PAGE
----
New Study Says Children Who Are Breastfed as Infants Are More Likely to Do Well in School and to Enroll in College

A new study by researchers at American University and the University of Colorado at Denver has found that infants who are breastfed are more likely than bottle-fed babies to do well in school when they grow up. The data showed that students who were breastfed as infants did better in high school and were more likely to enroll in college than students who were raised on bottled milk or formula.

The study, published in the Journal of Human Capital, found that every additional month of breastfeeding as an infant correlated with a 0.019 point increase in the child’s high school grade point average. Each additional month a student was breastfed as an infant also increased the probability that the student would enroll in college.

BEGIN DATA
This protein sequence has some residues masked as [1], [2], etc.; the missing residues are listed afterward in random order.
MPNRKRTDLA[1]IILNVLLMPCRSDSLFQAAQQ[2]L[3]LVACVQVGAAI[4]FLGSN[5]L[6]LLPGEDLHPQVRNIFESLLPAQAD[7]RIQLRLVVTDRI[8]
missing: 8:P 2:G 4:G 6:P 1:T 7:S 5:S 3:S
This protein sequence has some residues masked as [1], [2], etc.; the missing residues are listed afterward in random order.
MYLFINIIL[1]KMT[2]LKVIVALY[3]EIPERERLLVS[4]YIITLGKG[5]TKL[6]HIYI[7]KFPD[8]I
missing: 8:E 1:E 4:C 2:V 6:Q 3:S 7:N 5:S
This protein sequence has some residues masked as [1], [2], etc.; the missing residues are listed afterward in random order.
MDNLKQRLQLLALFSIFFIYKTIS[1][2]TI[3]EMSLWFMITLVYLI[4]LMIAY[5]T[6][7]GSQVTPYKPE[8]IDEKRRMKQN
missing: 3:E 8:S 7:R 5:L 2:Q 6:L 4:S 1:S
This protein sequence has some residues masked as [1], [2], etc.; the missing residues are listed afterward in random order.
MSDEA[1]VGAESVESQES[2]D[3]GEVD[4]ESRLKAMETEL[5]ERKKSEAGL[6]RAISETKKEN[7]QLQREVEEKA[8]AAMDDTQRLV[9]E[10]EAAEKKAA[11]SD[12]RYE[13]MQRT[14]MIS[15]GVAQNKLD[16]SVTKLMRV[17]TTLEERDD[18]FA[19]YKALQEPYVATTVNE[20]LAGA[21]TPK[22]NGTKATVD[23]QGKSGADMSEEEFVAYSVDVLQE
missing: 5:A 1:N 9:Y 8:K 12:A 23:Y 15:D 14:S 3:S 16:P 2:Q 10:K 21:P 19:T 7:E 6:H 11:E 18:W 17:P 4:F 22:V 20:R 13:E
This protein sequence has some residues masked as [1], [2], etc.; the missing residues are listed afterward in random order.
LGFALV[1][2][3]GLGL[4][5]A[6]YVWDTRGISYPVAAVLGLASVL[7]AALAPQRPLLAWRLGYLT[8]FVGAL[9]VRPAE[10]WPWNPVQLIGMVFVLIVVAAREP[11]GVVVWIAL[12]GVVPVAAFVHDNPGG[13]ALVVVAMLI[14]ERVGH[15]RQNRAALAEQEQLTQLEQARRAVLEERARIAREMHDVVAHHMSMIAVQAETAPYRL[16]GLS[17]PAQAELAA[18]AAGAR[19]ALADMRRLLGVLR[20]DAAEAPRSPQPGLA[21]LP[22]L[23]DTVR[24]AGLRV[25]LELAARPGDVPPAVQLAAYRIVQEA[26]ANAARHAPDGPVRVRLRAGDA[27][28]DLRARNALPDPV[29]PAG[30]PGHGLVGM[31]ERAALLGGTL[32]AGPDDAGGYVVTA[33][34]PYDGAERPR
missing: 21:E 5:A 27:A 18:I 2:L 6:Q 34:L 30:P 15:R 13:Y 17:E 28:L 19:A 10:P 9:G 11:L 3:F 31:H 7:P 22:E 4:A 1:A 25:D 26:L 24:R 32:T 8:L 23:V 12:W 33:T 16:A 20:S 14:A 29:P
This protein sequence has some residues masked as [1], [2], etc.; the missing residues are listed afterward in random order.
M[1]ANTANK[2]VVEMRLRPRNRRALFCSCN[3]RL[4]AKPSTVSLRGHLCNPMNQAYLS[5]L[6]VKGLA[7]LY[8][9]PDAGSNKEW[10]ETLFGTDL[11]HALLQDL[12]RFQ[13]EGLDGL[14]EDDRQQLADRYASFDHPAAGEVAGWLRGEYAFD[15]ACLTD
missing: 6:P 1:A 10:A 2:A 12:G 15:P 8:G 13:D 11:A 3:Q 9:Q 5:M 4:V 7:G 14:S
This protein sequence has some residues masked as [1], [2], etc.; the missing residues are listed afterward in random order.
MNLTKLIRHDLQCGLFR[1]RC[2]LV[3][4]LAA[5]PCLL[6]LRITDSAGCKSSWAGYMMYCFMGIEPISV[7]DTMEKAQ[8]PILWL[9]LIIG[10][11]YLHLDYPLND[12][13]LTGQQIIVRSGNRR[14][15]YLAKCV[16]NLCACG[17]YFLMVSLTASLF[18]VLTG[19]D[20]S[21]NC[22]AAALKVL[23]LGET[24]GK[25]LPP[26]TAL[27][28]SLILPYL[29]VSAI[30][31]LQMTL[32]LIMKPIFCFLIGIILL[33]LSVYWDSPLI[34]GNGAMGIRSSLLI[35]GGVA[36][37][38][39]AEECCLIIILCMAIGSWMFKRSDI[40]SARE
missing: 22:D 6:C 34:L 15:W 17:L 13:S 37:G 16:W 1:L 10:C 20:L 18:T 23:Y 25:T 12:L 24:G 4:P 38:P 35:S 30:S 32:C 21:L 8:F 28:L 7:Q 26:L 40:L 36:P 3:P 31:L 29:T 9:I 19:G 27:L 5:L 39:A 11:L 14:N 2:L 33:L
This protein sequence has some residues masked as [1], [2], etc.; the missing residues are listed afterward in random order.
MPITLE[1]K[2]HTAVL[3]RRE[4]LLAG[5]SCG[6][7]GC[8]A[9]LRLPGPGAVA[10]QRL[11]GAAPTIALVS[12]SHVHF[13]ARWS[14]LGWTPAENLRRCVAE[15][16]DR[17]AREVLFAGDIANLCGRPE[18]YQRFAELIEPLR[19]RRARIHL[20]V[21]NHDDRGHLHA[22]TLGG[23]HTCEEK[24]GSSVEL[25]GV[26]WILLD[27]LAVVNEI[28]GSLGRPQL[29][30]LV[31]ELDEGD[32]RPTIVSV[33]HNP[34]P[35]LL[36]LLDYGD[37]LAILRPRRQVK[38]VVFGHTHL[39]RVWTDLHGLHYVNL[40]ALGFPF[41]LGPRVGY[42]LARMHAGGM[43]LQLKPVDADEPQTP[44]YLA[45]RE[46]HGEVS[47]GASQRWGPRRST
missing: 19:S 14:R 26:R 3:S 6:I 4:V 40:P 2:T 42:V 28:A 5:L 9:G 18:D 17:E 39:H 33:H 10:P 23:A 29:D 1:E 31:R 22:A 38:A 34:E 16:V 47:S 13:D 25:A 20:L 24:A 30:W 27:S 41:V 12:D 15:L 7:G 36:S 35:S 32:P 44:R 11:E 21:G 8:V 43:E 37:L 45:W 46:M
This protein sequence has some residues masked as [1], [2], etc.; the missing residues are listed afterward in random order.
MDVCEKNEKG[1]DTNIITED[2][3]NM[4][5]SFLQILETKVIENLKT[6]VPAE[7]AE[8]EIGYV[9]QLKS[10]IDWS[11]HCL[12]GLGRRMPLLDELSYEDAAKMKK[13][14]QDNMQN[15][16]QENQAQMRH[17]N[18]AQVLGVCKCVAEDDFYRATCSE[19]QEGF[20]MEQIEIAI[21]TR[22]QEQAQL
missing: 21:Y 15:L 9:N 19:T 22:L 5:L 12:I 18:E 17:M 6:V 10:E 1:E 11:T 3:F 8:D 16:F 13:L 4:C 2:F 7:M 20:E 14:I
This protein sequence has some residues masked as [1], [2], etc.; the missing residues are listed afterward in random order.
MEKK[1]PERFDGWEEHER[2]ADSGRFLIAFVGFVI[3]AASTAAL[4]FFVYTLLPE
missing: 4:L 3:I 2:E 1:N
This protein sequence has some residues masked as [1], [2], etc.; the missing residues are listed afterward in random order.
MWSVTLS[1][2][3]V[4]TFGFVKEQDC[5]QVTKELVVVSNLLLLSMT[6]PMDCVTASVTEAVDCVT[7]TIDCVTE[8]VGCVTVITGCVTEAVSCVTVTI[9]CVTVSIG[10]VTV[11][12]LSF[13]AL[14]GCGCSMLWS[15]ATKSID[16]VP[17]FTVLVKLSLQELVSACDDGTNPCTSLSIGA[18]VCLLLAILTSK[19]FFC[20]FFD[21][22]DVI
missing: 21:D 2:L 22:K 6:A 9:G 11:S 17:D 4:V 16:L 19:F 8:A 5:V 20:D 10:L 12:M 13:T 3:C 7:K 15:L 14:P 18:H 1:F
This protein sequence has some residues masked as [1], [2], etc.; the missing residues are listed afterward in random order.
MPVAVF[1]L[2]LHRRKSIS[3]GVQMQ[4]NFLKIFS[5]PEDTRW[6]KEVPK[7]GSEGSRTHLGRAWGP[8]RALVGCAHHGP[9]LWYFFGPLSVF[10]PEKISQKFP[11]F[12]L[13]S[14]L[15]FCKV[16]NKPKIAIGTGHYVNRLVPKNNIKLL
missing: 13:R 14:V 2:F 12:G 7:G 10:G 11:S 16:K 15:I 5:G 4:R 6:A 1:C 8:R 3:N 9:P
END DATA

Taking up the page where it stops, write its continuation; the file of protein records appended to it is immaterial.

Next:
This data is extremely important given the fact that black infants are breastfed at a significantly lower rate than white, Hispanic, and Asian-American infants. Data from the Centers for Disease Control and Prevention shows that only 59 percent of African-American babies are ever breastfed and only 20 percent are breastfed six months after birth. For white babies, 75 percent are breastfed at some point and more than one third are still being breastfed six months after they were born.